Contrary to reports from Helsinki in April, the US Departement of Defense will not offer the Boeing F-15 Eagle and Lockheed Martin F-16 Fighting Falcon to Finland as possible replacements for the country’s fleet of ‘legacy’ F-18 Hornets. Washington told Helsinki it will not respond to Finland’s Request for Information (RfI) for those jets, Finnish MoD confirmed on Monday 2 May. Washington however will send information on the Boeing F/A-18 Super Hornet and Lockheed Martin F-35 Lightning II.
Both the F-15 and F-16 were named on a list of candidates released by Helsinki in April. Both were designed in the 70s and are nearing the end of production in the US. Their inclusion in Finland’s list – and the inclusion of the F-15 in particular – came as a surprise to many, although officials earlier said that Finland was open to all offers that met the conditions of the HX-fighter project. That is the name assigned to the F-18 Hornet replacement program.
The candidates now left in that program, are the Dassault Rafale, Eurofighter Typhoon, Boeing F-18 Super Hornet, Lockheed Martin F-35 and Saab’s next generation JAS-39 Gripen. The latter will see its rollout of the factory in Sweden on 18 May.
All manufacturers will have to send Helsinki all required information by the end of this year. Comparison of the performances of all jets is scheduled for 2018 and a final decision is expected not before 2021.
The Finnish ministry of Defense formally started the process for replacing its F-18 Hornets this week by sending out a Request for Information (RfI) to various aircaft manufacturers. Helsinki asks those manufacturers to respond by the end of this year, but expects a final decision no sooner than 2021.
The nordic country wants more info on the Boeing F-15 Eagle and F/A-18 Super Hornet, Dassault Rafale, Eurofighter Typhoon, Lockheed Martin F-16 and F-35, plus Saab the nex generation Gripen. The odd one in that list the F-15, a type that wasn’t widely named in the Finnish quest for a F-18 Hornet replacement before.
The RfI should have been handed out several months ago, but ‘logistic’ problems caused delays. Helsinki states the acquisition is ‘very large and complex’ ad therefore will take time. Comparison of the performances of all jets is scheduled for 2018.
The current F-18 Hornets should start leaving Finnish Air Force service in 2025, with the last one gone by 2030.
A knowing smile. During multinational military exercise Frisian Flag at Leeuwarden airbase, that’s all US Air National Guard general Eric Vollmecke has to offer about this week’s surprise deployment of US F-22 Raptors to the UK. This year’s edition of Frisian Flag will have to make do with the Raptor’s predecessor, the F-15C Eagle.
Last year’s participation left US Eagle drivers wanting more. No surprise for the exercise that has earned it’s credits in the world of military air combat. It’s something to be proud of, says airbase commander Denny Traas. And yes, he doesn’t mind playing host to some Raptors at some time in the future.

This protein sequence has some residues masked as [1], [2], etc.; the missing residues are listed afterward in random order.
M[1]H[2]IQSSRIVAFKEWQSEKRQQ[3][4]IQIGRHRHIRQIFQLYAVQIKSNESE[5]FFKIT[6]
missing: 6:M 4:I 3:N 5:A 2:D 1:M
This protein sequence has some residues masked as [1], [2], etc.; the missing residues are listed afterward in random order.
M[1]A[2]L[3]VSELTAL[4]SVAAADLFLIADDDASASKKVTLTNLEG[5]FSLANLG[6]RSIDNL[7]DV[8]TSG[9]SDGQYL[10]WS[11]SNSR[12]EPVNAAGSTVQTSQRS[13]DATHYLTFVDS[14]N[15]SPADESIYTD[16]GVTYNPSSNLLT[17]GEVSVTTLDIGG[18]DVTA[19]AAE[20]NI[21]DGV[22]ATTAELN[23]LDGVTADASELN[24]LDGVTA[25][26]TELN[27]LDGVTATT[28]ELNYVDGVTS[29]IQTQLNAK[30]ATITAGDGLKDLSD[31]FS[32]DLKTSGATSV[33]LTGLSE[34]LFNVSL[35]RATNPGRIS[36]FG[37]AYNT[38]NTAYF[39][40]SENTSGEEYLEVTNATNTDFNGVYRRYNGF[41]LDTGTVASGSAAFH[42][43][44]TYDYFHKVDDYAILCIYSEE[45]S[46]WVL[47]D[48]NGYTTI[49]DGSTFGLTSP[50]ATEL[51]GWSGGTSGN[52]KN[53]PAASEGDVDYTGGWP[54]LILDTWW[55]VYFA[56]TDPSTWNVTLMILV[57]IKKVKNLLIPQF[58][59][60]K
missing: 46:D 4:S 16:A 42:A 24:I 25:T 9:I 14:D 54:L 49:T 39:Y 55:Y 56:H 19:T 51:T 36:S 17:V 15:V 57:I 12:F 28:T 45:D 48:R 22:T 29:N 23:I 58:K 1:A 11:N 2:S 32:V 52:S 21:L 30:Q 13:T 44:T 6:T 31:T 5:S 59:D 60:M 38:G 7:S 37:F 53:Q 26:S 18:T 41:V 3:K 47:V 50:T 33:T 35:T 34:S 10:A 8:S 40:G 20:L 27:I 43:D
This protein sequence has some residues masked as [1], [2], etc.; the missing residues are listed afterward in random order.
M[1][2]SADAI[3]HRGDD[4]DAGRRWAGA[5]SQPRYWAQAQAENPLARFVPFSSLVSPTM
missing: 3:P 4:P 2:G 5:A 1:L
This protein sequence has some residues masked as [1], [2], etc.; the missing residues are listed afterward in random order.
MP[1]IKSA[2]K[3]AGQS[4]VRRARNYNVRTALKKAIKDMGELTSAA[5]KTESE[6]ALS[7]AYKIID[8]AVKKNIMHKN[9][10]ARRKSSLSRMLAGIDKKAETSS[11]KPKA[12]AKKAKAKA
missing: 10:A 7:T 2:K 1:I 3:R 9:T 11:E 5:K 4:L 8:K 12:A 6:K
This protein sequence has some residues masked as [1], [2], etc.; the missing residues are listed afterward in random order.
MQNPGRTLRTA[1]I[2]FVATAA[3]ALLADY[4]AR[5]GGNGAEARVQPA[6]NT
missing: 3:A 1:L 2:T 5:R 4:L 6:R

Whereas terms like coalition, leadership and multinational cooperation are usually the talk of the town during Frisian Flag, this Tuesday it’s Raptors what it’s all about. Sure, Leeuwarden is filled to the brim with advanced warplanes, but none quite so advanced as the F-22s currently in the UK, merely 30 minutes flying time away. Traas: “We are always looking for new aircraft types to bring to Frisian Flag, each with its own capabilities and its own limitations.”
The goal of Frisian Flag is to make participating air crews aware of each aircraft type’s characteristics. That knowledge enables pilots to put together large and mixed formations of military aircraft in an effective way. It turns pilots into leaders and single nations into a partner in today’s multinational military coalitions.
At Leeuwarden, that coalition consists of the Netherlands, Germany, France, Belgium, the US, the UK, Finland and Poland, each sending warplanes to Leeuwarden. Their jet noise shakes the airbase twice each day for two weeks. It’s when the aircraft take off and head to the training areas over the North Sea. The impressive stream of fighter aircraft easily attracts hundreds of aviation enthusiasts – plus as many noise complaints from the neighbouring town.
Once in the training areas, the participants engage threats in the air and on the ground. It offers a welcome change to refresh skills that perhaps are dormant in current live operations over Syria and Iraq, where air-to-air combat is non-exsistent. Base commander Traas: “Frisian Flag fills that gap and results in pilots that are ready for any scenario at any time, with no lead times needed. We train any scenario here at Leeuwarden, not just those modeled after current campaigns.” Given recent events, has a scenario featuring a large scale conflict involving Russia maybe been taking out of the drawer after resting there for two decades? Another knowing but silent smile, from Traas this time.